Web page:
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Jewish Journal

Isn’t She ‘Lovely?’

Nicole Holofcener's new movie explores the lighter side of feminine insecurities.

by Naomi Pfefferman

June 27, 2002 | 8:00 pm

Nicole Holofcener is laughing at her Caesar salad, a sparse, pathetic-looking thing she ordered with no croutons and dressing on the side. "I'm nuts," says the writer-director of the breezy new comedy "Lovely & Amazing," chastely dipping a romaine frond into the dressing. "You saw the movie; I'm obsessed. I think I weigh 121 pounds, and I'm like 'Oh, I have to weigh 119.' And at the same time, I'm conscious that that's utterly absurd."

It doesn't help that a group of Playboy bunnies have congregated one table over from Holofcener's at the Casa Del Mar Hotel in Santa Monica. But then again, the director's an old pro at dissecting a particularly American form of mishegoss: the insecurity women feel about their bodies.

In "Lovely & Amazing" -- a hit at the 2002 Sundance Film Festival -- Jewish matriarch Jane Marks (Oscar nominee Brenda Blethyn) endures liposuction to get dates. Her eldest daughter, Michelle (Oscar-nominee Catherine Keener), stuck in a loveless marriage, flirts with anything that moves. Middle child Elizabeth (Emily Mortimer), a gorgeous actress, is so neurotic about her looks that she flubs an audition with a studly star. Jane's 8-year-old adopted African American daughter (Raven Goodwin), meanwhile, can't decide whether to feel inferior because she's black or Jewish.

"It's as if she's saying, 'Which thing should I hold against myself?'" says Holofcener, 42, who grew up culturally Jewish in New York and Los Angeles. "As tragic as that is, it's also funny."

If the Marks women are lovely and amazing, they're also insecure and whiny: "There are so many intelligent and beautiful women who spend an inordinate amount of time obsessing about their appearance," Holofcener says by way of explanation. As if to prove her point, the Playboy bunnies begin anxiously poring over their photo spreads.

Holofcener -- like fellow independent filmmakers Allison Anders and Rebecca Miller -- makes movies antithetical to the cuddly female bonding flicks Hollywood has championed (think "Boys on the Side").

It's perhaps no accident that her self-deprecating comedies have been compared to the work of Woody Allen: Holofcener's stepfather, Charles H. Joffe, produced all of Allen's films and she virtually grew up on his movie sets. "I remember Woody sitting down and reading to me, but he could also be really glib and sarcastic," she recalls. "Once when I was 8, I had this big lollipop and I said, 'Look, Woody!' -- and he took it from my hand and cracked it over my head." The incident sounds as humiliating as the most cringe-worthy sequence from "Lovely & Amazing."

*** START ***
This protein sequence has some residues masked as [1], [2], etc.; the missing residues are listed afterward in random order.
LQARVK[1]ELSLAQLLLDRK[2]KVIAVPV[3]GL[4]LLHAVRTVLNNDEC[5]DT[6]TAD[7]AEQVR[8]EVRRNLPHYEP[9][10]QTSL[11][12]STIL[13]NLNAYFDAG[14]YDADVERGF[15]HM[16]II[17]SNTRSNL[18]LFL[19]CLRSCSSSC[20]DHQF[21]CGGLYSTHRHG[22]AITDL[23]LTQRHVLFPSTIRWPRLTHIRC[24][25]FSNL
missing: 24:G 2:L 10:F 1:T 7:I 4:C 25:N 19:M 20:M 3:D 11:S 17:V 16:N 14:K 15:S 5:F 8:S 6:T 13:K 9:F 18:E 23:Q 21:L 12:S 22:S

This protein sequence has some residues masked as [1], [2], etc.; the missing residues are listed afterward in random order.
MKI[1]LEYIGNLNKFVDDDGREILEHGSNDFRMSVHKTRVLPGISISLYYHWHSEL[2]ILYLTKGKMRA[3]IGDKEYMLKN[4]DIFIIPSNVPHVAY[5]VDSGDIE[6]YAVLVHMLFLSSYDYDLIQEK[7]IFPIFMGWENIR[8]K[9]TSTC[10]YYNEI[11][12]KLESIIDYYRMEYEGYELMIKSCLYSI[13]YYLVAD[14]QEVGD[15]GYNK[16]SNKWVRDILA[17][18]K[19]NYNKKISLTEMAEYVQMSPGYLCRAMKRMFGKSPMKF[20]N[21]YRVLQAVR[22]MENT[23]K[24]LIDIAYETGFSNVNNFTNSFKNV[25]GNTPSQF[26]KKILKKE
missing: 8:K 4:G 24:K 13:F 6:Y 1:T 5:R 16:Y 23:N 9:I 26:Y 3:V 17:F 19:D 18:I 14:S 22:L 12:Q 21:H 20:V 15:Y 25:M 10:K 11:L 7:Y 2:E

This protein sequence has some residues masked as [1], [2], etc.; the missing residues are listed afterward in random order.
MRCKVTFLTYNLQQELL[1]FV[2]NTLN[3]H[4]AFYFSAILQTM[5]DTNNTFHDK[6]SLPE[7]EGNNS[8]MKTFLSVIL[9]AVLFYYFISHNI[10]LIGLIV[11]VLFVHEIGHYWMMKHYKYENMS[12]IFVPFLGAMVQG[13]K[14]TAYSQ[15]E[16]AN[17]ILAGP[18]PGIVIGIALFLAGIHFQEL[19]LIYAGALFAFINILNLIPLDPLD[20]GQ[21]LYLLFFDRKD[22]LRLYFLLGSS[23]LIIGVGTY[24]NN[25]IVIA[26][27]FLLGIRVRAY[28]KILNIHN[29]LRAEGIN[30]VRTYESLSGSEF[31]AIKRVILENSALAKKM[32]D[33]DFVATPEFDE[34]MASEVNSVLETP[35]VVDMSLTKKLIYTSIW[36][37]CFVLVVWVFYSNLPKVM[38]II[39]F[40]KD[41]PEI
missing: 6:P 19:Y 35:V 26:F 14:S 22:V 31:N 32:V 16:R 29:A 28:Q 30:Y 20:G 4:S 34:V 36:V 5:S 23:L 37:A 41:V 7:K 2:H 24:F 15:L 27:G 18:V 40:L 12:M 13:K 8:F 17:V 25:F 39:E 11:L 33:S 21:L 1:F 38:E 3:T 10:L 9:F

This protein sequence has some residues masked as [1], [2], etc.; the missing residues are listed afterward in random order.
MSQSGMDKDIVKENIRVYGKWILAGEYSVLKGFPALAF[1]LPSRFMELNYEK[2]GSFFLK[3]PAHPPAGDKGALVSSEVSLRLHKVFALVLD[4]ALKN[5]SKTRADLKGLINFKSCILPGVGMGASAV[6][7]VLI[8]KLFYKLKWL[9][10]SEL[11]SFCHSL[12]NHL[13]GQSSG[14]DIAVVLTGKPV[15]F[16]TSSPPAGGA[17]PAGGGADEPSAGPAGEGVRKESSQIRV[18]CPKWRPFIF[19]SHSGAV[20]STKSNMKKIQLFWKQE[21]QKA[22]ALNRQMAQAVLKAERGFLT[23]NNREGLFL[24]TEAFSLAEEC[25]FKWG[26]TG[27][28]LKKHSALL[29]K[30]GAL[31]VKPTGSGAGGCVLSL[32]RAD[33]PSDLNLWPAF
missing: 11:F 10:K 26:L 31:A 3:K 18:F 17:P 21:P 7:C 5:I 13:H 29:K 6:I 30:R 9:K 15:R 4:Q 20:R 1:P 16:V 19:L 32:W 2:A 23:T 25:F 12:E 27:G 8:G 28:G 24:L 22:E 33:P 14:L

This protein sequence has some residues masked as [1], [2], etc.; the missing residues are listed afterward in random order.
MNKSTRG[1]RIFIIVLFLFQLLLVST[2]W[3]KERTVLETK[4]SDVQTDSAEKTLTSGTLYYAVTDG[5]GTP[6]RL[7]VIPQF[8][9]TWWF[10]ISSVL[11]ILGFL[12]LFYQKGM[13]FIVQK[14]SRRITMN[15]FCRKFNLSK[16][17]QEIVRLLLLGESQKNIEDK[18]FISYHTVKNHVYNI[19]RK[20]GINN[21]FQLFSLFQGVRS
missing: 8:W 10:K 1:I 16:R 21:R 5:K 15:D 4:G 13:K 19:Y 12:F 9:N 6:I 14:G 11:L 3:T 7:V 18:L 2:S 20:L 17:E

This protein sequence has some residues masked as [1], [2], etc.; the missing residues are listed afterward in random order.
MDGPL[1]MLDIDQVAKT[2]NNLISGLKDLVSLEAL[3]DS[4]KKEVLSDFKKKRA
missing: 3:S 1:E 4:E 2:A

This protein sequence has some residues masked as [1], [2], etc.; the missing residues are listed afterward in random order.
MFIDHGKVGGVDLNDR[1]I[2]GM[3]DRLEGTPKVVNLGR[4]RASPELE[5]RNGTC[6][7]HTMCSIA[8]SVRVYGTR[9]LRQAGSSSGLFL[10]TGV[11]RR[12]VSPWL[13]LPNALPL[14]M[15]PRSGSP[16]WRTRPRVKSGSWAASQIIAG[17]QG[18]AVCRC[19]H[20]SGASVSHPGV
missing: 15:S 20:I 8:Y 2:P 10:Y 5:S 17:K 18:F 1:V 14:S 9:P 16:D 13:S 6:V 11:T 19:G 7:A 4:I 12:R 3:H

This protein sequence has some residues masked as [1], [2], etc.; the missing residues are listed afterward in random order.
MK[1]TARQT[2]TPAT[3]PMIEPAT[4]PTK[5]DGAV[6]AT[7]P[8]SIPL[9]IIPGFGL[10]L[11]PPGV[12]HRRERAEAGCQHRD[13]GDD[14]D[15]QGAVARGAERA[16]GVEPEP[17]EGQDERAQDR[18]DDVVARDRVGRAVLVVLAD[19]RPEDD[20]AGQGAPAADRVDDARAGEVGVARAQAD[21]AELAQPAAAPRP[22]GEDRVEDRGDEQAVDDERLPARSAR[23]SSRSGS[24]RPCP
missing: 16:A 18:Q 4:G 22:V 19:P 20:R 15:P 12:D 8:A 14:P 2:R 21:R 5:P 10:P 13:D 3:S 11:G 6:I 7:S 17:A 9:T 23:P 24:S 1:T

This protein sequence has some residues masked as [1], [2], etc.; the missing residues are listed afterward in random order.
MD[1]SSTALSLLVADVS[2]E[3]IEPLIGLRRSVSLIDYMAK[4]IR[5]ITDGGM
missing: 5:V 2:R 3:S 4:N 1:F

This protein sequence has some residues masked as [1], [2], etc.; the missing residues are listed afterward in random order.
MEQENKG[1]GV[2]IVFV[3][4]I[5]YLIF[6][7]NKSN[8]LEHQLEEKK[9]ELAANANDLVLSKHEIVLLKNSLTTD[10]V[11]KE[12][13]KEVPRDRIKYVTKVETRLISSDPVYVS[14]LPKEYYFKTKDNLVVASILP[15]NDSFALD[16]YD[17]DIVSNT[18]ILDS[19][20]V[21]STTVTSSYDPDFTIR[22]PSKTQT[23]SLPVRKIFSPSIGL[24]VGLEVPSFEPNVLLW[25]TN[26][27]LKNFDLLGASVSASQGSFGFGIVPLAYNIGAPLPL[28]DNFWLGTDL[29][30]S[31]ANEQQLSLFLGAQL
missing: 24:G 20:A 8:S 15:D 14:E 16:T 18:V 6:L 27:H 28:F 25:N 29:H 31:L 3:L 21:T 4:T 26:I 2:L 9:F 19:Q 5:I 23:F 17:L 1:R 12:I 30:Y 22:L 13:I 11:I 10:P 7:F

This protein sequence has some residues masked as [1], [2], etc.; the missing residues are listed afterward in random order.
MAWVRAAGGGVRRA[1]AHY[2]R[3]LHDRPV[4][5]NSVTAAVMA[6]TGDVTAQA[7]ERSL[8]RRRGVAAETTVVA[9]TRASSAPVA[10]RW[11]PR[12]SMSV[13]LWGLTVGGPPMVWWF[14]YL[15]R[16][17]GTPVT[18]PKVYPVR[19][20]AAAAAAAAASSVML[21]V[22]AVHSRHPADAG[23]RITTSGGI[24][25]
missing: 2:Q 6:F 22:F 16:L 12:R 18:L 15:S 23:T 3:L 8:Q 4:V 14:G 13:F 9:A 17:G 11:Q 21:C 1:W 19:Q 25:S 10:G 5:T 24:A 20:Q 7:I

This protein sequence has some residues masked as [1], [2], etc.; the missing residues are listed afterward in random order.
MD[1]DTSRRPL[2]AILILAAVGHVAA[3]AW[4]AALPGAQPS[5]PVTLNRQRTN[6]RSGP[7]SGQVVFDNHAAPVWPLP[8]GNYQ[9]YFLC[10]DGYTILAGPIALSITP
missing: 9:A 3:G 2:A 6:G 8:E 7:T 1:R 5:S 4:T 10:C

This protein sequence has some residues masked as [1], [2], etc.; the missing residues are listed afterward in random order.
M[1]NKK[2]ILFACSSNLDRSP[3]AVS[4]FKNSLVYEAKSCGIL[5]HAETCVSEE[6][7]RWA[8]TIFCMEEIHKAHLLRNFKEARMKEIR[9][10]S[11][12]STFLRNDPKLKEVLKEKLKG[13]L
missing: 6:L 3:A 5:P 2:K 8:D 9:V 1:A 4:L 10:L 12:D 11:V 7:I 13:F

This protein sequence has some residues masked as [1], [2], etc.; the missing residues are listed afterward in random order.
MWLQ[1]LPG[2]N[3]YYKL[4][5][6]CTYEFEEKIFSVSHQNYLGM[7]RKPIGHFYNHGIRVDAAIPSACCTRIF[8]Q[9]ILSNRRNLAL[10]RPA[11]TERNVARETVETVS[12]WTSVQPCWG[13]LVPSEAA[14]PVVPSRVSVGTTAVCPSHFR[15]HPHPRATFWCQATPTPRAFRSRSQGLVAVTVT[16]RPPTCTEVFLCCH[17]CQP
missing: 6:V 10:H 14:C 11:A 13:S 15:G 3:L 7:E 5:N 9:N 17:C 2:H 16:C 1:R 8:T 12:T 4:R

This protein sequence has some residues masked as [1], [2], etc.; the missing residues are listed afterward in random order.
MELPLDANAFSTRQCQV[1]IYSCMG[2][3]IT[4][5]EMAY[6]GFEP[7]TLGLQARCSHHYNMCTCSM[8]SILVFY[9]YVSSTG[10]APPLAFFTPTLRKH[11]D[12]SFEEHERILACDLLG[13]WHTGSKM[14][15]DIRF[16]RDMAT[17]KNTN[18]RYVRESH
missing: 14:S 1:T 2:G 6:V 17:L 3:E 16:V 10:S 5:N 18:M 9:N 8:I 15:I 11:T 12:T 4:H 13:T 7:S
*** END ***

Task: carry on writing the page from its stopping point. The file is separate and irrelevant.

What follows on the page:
Nevertheless, it was Allen who gave Holofcener her first movie jobs, initially as a production assistant on "A Midsummer Night's Sex Comedy" and later as an apprentice editor on "Hannah and Her Sisters." She eventually earned a graduate degree in film from Columbia University and drew attention with some spry short films.

Holofcener honed her 1996 debut feature, "Walking and Talking" -- about a woman in crisis after her best friend gets engaged -- at a Sundance workshop. The impetus, she says, was turning 30 and freaking out when her best friend announced she was getting married. "I was going through all these dates from hell, and she'd found Mr. Right.... They were just off the deep end in love, and you know, nauseating, and I wondered if I'd ever find anyone," she recalls. "I was also jealous, because I felt I was losing her, so I was really immature and acted out and complained and made things that weren't about me. It was just so much about me losing her instead of being thrilled for her."

Holofcener, whose debut starred the then-unknown actresses Keener and Anne Heche, was married with children by the time she began writing "Lovely & Amazing" in the late 1990s (she's since separated from her husband). She says the movie is an ode to her own mother who, like the fictional Jane, adopted a black child after separating from her spouse some years ago.

It's also an ode to a mother's love, however imperfect: "When I was going through awful relationships and getting my heart broken, my mother would always say to me, 'You're lovely and amazing and it's all his fault,'" Holofcener says. "Which was great, but it also drove me nuts, because I wasn't perfect and it wasn't always his fault."

Yet as the director finishes her Caesar, dipping the last of the lettuce into the dressing, she predicts she'll probably do the same with her 4-year-old twin sons. "I'm going to constantly tell them they're fabulous," she says with a smile. "And lovely and amazing."

The movie opens today in Los Angeles.

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